In electrolysis of nacl where is sodium? Ok clorine is producing as gas but sodium?
What cationic species are present in solution to be reduced, and which are more easily reduced?
The sodium binds with a hydroyxl (OH) from the water, the other hydrogen atoms from the water molecules are released as hydrogen gas.
So you end up with Sodium Hydroxide (NaOH) in the solution
That's why on my damn saltwater pool I do not buy any chlorine but am now putting Muriatic Acid in every week!
Therefor when the electrolysis whoud be done you chould have NaOH solution?
Yes if you leave it for long enough most of the Chlorine will be gone and the solution will mainly be NaOH.
When we electrolyze aqueous NaCl solution using electrodes, such as graphite, Chlorine gas is evolved at the anode and Sodium metal is formed at the cathode - but Sodium being highly reactive metal - reacts with water producing Hydrogen gas and Sodium Hydroxide. Therefore, you don't find any Sodium as product of electrolysis from aqueous NaCl solution. However, if we use Hg (mercury) metal as the cathode, then, we get Sodium amalgam at the cathode, even in aqueous solutions. Mercury prevents hydrogen to form by having the property called high hydrogen over voltage for hydrogen evolution reaction ( this is just by way of info, you may not understand it, and you may ignore it without loss of understanding the process).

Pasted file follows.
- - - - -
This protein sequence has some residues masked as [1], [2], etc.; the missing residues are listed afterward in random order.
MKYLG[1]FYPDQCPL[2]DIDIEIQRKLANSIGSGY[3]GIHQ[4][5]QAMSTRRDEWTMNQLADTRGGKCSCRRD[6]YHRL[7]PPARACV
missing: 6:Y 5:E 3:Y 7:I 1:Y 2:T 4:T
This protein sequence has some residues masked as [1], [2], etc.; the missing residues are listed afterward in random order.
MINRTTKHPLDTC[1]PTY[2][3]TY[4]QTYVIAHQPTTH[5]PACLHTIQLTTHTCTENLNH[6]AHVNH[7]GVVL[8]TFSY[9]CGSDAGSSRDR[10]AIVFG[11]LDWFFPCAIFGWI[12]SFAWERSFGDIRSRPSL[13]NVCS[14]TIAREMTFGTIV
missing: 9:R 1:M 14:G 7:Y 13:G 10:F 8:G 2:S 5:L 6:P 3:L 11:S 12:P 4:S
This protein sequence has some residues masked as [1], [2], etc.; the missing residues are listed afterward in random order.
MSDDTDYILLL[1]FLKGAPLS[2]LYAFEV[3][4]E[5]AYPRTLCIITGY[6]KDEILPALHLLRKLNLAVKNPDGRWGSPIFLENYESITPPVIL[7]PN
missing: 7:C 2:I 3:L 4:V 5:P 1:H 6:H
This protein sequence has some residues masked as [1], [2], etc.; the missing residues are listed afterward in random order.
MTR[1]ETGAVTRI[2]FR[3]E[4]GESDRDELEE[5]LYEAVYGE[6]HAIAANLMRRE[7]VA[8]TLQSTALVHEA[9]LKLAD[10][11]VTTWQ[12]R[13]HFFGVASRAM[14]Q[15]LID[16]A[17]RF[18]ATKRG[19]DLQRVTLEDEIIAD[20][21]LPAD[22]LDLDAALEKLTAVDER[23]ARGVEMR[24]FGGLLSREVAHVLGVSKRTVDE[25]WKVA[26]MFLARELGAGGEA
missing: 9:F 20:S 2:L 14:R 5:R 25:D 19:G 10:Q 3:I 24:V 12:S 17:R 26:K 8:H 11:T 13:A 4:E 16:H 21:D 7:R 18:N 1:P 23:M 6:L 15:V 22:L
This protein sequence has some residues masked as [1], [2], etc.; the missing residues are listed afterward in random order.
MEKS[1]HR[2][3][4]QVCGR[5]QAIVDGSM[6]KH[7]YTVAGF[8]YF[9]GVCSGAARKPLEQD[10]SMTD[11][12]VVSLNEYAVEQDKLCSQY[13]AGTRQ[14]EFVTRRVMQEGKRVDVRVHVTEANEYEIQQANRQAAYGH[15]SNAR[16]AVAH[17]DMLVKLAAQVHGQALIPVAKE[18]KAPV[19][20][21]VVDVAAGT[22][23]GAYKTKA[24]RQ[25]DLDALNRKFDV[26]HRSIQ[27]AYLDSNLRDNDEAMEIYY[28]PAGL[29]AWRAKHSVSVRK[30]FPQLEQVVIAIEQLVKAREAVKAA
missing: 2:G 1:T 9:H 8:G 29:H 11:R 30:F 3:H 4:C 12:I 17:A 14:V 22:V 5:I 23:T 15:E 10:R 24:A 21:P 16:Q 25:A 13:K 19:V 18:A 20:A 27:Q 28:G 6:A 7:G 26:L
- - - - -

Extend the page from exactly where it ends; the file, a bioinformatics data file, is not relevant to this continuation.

The other possibility of obtaining Na metal by electrolysis of NaCl is through the electrolysis of molten NaCl, where there is no water to react with the Na formed at the cathode in the electrolysis cell.
While this is a good way of explaining why it is impossible to produce sodium from water solutions, I have never seen any reliable source confirming that's the way it works. As far as I know we don't get sodium - water reacts directly producing hydrogen. We observe exactly the same reaction in solutions that contain other cations, and the potential required for hydrogen evolution doesn't depend on the cation identity, but it depends on the solution pH, which strongly suggests it is water that reacts directly.
What happens to sodium when you put it in water? If you had ever seen it you would remember.
What you wrote is not clear to me - 'water reacts directly producing hydrogen'. Water reacts with what?
'We observe exactly the same reaction in solutions that contain other cations'. What reaction are you referring to?